Fearless Cynthia Conte Is The Real Fight Girl
Cynthia Conte is tough to miss. Her Demi Moore-like raspy voice has a lure, and she’s often one of the very few females sitting in press row at major fights.
She’s also not afraid to ask tough questions—and more importantly, she knows what she’s talking about and she’s fearless.
Conte, 40, has loved boxing since she owned two gyms in Los Angeles, California, where Oscar Valdez and Abner Mares once held their training camps. She was mesmerized by the art of the sport, and drawn to the masterful footwork of the fighters because of her dance background.
Now, she’s started a podcast venture called “The Real Fight With Cynthia Conte,” and she’s already had on great guests like Bob Arum.
Conte, who has interviewed all-time greats like Manny Pacquiao in the past, has surged quickly up the boxing media food chain.
Though, she’s been handed nothing.
Her first foray into boxing came during the weekend of March 18, 2017, for the Gennadiy Golovkin-Danny Jacobs fight at Madison Square Garden.
“I just kind of dropped in, and no one knew me, so I really didn’t know what I was doing,” recalled Conte, who’s Filipino and Italian. “I knew how to interview people, and I took off running from there. It is a male-dominated field. Women have to still prove themselves.
“The only one I have to prove anything to is to myself. But there were things that went on. There were times when some people made me feel uncomfortable and I’ve told them, ‘Don’t f—— do that!’ Then, they go away. But there have been times when some people have said inappropriate things to me. I laugh it off, for the most part, and I don’t bother with them after that.”
Conte, who worked for KTLA (Channel 5) in Los Angeles, said began reaching a comfort level in boxing 2019. She learned the landscape and the important players in the sport, as well as growing used to the media menagerie that travel to each major fight.
“I always say my dream career fell into my lap,” Conte said. “I moved back to Los Angeles from New York and wanted to do something with boxing, or entertainment reporting. I learned on the job, and (Ring editor) Doug Fischer really took care of me.”
Conte comes in for fight week and provides all of the video content that you’ll see here on RingTV.com.
“I have no problem staying true to who I am,” Conte said. “I’m currently in a good place, but when the COVID-19 pandemic started, no one really knew what to do. We do some Zoom interviews, but for a lot of people, it was the same questions and same storylines.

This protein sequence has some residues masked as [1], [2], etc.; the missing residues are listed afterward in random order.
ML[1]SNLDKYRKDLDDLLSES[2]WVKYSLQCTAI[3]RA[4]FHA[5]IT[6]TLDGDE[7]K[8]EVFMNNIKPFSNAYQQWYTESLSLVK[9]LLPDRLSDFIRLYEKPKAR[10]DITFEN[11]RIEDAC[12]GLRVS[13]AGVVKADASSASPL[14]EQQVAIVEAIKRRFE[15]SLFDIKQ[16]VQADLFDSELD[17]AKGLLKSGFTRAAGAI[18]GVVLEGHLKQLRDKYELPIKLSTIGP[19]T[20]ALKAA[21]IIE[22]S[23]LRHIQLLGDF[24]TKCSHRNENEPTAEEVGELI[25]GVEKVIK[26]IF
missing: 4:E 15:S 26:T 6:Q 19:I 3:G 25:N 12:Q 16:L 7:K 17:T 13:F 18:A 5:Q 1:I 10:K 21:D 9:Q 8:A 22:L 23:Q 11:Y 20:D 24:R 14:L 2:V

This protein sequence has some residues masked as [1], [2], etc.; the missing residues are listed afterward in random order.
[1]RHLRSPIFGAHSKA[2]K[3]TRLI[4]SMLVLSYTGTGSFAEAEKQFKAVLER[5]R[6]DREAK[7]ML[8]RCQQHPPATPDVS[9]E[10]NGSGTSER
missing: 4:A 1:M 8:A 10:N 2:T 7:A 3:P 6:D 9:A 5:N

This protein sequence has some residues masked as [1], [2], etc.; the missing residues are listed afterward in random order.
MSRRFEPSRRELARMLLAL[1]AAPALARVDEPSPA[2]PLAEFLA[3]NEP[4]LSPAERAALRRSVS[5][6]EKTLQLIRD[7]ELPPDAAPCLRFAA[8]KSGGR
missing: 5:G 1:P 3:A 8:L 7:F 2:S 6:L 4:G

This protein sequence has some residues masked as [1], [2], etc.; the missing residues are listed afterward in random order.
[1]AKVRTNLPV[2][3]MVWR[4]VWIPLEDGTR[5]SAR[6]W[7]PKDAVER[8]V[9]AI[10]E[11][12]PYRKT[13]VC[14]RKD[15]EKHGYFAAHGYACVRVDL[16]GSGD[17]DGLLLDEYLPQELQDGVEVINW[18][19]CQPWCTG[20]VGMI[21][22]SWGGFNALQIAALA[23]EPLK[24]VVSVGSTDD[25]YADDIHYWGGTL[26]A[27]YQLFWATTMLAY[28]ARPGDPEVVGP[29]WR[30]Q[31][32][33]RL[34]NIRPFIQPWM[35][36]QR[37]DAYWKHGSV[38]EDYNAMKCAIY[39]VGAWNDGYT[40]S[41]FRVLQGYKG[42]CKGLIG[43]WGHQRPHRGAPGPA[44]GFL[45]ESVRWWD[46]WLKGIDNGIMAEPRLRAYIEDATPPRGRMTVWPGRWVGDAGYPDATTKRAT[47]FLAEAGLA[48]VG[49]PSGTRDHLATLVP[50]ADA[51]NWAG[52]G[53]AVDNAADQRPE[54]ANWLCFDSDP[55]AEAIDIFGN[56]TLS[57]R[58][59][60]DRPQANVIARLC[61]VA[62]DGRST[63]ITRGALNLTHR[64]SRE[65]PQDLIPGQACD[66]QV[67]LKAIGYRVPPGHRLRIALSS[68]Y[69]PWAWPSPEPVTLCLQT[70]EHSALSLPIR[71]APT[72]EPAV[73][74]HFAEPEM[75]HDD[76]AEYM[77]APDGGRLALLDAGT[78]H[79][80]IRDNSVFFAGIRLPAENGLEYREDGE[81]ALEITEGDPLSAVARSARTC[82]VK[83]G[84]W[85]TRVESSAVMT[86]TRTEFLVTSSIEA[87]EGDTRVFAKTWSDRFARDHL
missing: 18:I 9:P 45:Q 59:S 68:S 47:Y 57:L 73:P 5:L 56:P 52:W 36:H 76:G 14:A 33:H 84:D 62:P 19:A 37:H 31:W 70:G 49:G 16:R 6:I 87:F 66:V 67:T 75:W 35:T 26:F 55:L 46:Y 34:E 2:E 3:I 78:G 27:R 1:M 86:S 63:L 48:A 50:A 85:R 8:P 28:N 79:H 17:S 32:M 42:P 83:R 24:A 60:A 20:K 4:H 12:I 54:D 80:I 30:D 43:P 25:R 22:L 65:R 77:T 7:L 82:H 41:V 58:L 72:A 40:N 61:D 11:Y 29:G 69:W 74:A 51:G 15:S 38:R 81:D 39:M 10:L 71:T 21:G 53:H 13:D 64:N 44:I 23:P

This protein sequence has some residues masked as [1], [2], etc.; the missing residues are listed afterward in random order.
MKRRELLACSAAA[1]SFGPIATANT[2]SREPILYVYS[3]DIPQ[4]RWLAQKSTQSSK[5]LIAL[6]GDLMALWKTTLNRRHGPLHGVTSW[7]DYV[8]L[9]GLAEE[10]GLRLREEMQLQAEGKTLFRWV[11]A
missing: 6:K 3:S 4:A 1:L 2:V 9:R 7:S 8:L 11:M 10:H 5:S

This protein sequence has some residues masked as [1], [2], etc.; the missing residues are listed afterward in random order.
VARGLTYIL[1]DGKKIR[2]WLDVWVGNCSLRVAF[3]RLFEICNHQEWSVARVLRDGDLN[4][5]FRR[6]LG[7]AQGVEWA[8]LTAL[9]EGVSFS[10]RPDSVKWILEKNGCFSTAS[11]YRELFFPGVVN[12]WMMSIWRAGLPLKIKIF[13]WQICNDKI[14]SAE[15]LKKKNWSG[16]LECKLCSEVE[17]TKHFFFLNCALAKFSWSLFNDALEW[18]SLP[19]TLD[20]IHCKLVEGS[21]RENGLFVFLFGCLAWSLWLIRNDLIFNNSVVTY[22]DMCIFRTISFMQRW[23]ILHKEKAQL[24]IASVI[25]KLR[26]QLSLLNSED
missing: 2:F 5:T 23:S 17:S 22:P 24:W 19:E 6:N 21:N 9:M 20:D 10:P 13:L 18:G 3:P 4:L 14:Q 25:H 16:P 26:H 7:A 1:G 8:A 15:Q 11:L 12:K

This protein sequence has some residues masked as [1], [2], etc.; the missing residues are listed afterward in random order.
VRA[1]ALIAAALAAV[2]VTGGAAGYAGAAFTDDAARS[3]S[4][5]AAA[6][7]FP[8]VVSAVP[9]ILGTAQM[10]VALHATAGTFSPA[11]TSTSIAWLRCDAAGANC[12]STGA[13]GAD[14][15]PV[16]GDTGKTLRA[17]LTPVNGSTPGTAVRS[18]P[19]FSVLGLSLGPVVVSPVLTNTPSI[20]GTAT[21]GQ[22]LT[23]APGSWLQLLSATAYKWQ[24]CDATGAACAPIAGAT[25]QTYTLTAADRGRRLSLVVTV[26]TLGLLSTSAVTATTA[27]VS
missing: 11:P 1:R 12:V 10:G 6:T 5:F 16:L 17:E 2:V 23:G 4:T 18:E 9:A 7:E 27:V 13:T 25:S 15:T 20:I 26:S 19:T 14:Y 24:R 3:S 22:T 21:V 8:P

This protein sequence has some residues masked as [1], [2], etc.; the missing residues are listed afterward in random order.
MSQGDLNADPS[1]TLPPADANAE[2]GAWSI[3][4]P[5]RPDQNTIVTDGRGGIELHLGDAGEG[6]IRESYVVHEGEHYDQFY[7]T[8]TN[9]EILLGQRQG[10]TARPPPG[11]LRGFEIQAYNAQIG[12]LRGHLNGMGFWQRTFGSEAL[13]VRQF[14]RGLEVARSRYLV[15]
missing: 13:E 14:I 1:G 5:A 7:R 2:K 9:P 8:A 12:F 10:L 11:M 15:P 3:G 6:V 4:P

“I wanted to do something different. I wanted to interview Bob Arum for two years, and I think this is my best work. We covered a lot of things, too. I wanted it to be more than boxing, and I want to be able to tell their human-interest stories in my way, and I want my guests to tell their stories in their way.”
Arum, for example, reveals that he initially didn’t like boxing, to meeting Muhammad Ali through football Hall of Famer Jim Brown and eventually becoming Ali’s promoter. Arum’s Brooklyn, New York, background is covered from growing up around Ebbets Field, to graduating Harvard law school, to working for John F. Kennedy.
“Many people didn’t know his background, as a lawyer, to working for JFK, and we went through five different decades,” Conte said. “I think the biggest surprise that I’ve come across in my time with boxing is how small the boxing world really is.
“You think the world of boxing is huge, because it’s so worldwide. But guys I used to read and follow on social media, now I’m sitting ringside with these guys. Our world is very, very small and it’s the most dangerous out there.
“We all love the brutality, and the savageness of the sport, and it’s a very forgiving sport. Because there is a lot of s— in boxing. I’m pushing for more, and I’ve always been taught to work your ass off.
“At any moment, everything you work for can be taken away.”
Joseph Santoliquito is an award-winning sportswriter who has been working for Ring Magazine/RingTV.com since October 1997 and is the president of the Boxing Writers Association of America. He can be followed on twitter @JSantoliquito.
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